3. The next category is sensory, which features the fun stuff: smells, sounds, sights, touches, but not tastes (see: diet). Sensory is well documented but difficult to implement if one considers working with primate scents, crowd noise, and special colors and textures. Tastes are separated into a distinct category because the options there are vast. 

   4. Diet can include the food substance itself such as ice cubes or seasonal fruit as well as food delivery in a puzzle or hidden to encourage foraging. Diet enrichment is probably considered the easiest to follow and compliance is typically high. If it weren't for this type of enrichment, primates would eat the same food everyday! 

   5. Finally, the "touches" described in the sensory category flow into manipulata, which is a category that is not obvious like the others. Manipulata is considered any durable object or item that can be "manipulated" by the primate.

This category encompasses small toys, games, and various objects that may or may not specifically stimulate the intellect. It is important to remember that these categories are not mutually exclusive. For example, a piece of mango trapped in a tube can span manipulata and diet enrichment. Those responsible for animal care and wellness must consider the sum total of enrichment and the mix of tactics to ensure it is aligned with the needs and behaviors of that primate species. To better understand this process, let's examine how to design an enrichment plan. 

 Designing an Enrichment Plan
Designing an enrichment plan is no exercise, but requires thorough knowledge of the primate health, in addition to understanding the behavior of the species and specific group itself. One must consider the current habitat (outdoor and indoor), state and federal restrictions and regulations, special considerations (such as a new primate introduction), and the available budget, etc. Typically, an enrichment expert or zoo keeper will collaborate initially by setting some goals for the proposed enrichment plan. From these goals, they develop criteria to achieve the goals, followed by some associated brainstorming on strategies, tactics, techniques that can be considered. For example, if a goal is increasing the diet enrichment blend to 5-10% of consumed food, what are the tactics and implementation to achieve this? After several iterations, and sometimes consulting other industry experts and published research, the team finalizes the plan and begins to implement it. The plan is rolled out with some regular observations, record-keeping, trouble-shooting, and any real-time adjustments. Regular milestones in the plan trigger some analysis of the collected data to inform if the plan is actually working. There are usually discussions to revise the current plan or continue as outlined until particular goals are realized. Disney Animal Programs has a useful online resource to better understand this planning process. But the enrichment plan is only as good as the tools, techniques, and tactics employed.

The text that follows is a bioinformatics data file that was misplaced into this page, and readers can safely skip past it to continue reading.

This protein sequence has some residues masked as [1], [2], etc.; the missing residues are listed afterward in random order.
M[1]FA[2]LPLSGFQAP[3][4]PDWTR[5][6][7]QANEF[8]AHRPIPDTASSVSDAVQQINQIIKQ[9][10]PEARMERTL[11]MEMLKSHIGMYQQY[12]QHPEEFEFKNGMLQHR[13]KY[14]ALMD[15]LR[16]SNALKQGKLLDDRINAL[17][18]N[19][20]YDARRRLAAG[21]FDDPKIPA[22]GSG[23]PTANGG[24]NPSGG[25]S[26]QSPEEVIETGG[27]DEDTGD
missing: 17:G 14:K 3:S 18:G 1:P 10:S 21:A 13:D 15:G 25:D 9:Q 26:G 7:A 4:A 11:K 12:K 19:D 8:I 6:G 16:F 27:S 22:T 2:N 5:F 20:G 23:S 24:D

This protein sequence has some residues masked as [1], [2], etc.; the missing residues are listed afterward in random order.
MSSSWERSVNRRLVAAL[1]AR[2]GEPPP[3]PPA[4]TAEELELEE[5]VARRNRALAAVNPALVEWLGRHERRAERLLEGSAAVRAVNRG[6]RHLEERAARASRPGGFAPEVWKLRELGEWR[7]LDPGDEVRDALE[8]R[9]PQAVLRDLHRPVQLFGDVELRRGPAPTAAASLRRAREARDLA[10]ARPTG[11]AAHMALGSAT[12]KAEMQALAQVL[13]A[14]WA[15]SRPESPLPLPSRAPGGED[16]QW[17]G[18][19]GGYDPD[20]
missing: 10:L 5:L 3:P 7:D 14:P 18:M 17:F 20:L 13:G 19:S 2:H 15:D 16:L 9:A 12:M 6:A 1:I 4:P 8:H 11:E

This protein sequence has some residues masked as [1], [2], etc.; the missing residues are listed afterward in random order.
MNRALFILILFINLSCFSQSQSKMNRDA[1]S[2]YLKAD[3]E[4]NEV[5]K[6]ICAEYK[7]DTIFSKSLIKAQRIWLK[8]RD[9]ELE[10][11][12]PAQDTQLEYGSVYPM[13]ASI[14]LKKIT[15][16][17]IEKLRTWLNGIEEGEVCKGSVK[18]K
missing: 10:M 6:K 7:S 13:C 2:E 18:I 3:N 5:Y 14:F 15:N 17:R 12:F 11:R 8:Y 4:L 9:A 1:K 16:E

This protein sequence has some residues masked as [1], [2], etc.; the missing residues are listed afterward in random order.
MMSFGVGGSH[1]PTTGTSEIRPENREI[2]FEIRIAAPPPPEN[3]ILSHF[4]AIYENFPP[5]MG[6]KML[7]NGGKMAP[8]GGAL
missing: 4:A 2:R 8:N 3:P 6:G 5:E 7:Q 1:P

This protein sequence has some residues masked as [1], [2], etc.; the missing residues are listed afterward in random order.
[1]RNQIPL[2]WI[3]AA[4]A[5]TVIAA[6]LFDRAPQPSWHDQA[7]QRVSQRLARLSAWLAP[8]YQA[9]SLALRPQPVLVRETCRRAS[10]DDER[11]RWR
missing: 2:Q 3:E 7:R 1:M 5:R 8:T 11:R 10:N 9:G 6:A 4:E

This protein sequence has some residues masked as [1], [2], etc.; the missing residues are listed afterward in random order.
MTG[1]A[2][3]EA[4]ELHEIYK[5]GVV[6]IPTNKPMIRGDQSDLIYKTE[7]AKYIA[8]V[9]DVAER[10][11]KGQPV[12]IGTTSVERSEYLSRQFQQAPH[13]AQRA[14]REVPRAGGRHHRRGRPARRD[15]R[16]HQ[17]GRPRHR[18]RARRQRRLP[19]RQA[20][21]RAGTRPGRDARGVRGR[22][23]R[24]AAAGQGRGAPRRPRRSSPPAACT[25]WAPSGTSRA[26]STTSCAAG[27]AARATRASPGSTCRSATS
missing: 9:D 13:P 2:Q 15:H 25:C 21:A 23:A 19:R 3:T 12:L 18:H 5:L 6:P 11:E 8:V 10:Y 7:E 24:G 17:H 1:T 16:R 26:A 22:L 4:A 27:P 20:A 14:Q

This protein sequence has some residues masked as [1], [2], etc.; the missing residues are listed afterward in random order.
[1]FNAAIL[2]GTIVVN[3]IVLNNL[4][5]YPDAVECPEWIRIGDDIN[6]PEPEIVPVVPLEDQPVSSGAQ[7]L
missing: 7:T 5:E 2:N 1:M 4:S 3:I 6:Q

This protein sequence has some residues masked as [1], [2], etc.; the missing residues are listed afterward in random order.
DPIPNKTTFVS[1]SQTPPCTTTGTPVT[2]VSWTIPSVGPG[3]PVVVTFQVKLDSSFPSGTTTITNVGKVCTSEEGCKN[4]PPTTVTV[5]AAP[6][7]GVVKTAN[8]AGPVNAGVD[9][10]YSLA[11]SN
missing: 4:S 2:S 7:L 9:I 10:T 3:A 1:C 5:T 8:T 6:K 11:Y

Typical Enrichment Techniques and Tactics
Indeed, one's plan for a college homework assignment is useless without the books, laptop, printer, and internet access. Enrichment tools, techniques, and tactics must be carefully chosen and appropriate for the species and habitat design. This is where things really get creative, as keepers typically need to maximize their budgets to deliver on the plan. I have provided several examples below of actual tools and techniques, including some providers/suppliers so everyone can get a very real sense of the materials involved.  


Toy (manipulata)
Toys provide a very interactive experience for primates and are practical because they can range in size and complexity

Food (diet)
Diet enrichment is widely practiced, whether chopping up some seasonal fruit or purchasing a diet package

Mirror (social)
Mirrors are a very feasible way of providing some basic social stimuli.  

Habitat Improvements (environmental)
This is an example of an improved habitat. 

In conclusion, there is a very clear benefit from putting significant effort (and investment) into primate enrichment. Institutions can provide healthier, richer lives for their captive animals and continue to give the public meaningful experiences. My hope is that a bigger emphasis is placed on enrichment, with more funding available and more innovative ideas brought to the forefront. Perhaps someday soon primates in captivity will be given every opportunity to live stress-reduced and reproductively active lives. 

Thanks for reading!